Publisher by : Abc-Clio Incorporated
Format Available : PDF, ePub, Mobi
Total Read : 53
Total Download : 971
File Size : 41,7 Mb
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Description : This comprehensive treatment of the environmental history of northern North America offers a compelling account of the complex encounters of people, technology, culture, and ecology that shaped modern-day Canada and Alaska. From the arrival of the earliest humans to the very latest scientific controversies, the environmental history of Canada and Arctic North America is dramatic, diverse, and crucial for the very survival of the human race. Packed with key facts and analysis, this expert guide explores the complex interplay between human societies and the environment from the Aleutian Islands to the Grand Banks and from the Great Lakes to the Arctic Islands How has the challenging environment of America's most northerly regions--with some areas still dominated by native peoples--helped shape politics and trade? What have been the consequences of European contact with this region and its indigenous inhabitants? How did natives and newcomers cope with, and change this vast and forbidding territory? Can a perspective on the past help us in grappling with the conflict between oil exploration and wilderness preservation on the North Slope of Alaska? Part of ABC-CLIO's Nature and Human Societies series, this unique work charts the region's environmental history from prehistory to modern times and is essential reading for students and experts alike. Includes 17 maps charting and illuminating the patterns and changes discussed in the text as well as a broad array of photographs drawn from archival and personal collections Provides a comprehensive timeline covering significant events from 50,000 BC to early 2006 and a detailed glossary of important people, events, and concepts, from acid rain to whaling


A Companion To American Environmental History

Author by : Douglas Cazaux Sackman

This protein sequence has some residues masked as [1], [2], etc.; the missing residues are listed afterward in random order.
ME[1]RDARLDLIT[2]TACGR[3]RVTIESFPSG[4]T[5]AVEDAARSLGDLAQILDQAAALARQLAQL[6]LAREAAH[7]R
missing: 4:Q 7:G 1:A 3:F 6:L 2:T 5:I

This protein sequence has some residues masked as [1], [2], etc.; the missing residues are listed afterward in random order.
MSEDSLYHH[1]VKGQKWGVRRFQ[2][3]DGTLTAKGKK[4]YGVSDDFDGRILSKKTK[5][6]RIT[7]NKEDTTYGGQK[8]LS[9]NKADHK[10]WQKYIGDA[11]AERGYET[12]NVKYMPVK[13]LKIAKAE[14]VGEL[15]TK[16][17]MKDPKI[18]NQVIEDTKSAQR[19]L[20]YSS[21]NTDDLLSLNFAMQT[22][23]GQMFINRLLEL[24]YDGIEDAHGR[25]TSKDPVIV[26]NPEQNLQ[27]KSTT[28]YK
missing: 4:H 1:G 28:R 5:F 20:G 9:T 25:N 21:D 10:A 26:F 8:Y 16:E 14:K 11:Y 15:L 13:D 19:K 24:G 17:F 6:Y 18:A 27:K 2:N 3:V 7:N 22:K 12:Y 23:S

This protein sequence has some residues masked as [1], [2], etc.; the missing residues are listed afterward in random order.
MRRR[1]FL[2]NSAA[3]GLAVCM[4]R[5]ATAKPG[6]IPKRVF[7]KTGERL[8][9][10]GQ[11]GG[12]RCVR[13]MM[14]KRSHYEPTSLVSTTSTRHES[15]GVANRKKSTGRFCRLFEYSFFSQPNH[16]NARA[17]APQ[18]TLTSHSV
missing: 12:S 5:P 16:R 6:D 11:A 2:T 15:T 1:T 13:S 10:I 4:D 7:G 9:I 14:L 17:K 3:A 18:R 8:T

Languange : en
Publisher by : John Wiley & Sons
Format Available : PDF, ePub, Mobi
Total Read : 59
Total Download : 801
File Size : 55,8 Mb
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Description : A Companion to American Environmental History gatherstogether a comprehensive collection of over 30 essays that examinethe evolving and diverse field of American environmental history. Provides a complete historiography of American environmentalhistory Brings the field up-to-date to reflect the latest trends andencourages new directions for the field Includes the work of path-breaking environmental historians,from the founders of the field, to contributions frominnovative young scholars Takes stock of the discipline through five topically themedparts, with essays ranging from American Indian EnvironmentalRelations to Cities and Suburbs


What Is Environmental History

Author by : J. Donald Hughes
Languange : en
Publisher by : John Wiley & Sons
Format Available : PDF, ePub, Mobi
Total Read : 28
Total Download : 113
File Size : 50,6 Mb
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Description : What is environmental history? It is a kind of history that seeks understanding of human beings as they have lived, worked, and thought in relationship to the rest of nature through the changes brought by time. In this new edition of his seminal student textbook, J. Donald Hughes provides a masterful overview of the thinkers, topics, and perspectives that have come to constitute the exciting discipline that is environmental history. He does so on a global scale, drawing together disparate trends from a rich variety of countries into a unified whole, illuminating trends and key themes in the process. Those already familiar with the discipline will find themselves invited to think about the subject in a new way. This new edition has been updated to reflect recent developments, trends, and new work in environmental history, as well as a brand new note on its possible future. Students and scholars new to environmental history will find the book both an indispensable guide and a rich source of inspiration for future work.


What Is Environmental History

Author by : J. D. Hughes
Languange : en
Publisher by : Polity
Format Available : PDF, ePub, Mobi
Total Read : 73
Total Download : 743
File Size : 42,8 Mb
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Description : What is environmental history? It is a kind of history that seeks understanding of human beings as they have lived, worked and thought in relationship to the rest of nature through the changes brought by time. In this seminal student textbook, J. Donald Hughes provides a masterful overview of the thinkers, topics and perspectives that have come to constitute the exciting discipline that is environmental history. He does so on a global scale, drawing together disparate trends from a rich variety of countries into a unified whole, illuminating trends and key themes in the process. Those already familiar with the discipline will find themselves invited to think about the subject in a new way. Students and scholars new to environmental history will find the book both an indispensable guide and a rich source of inspiration for future work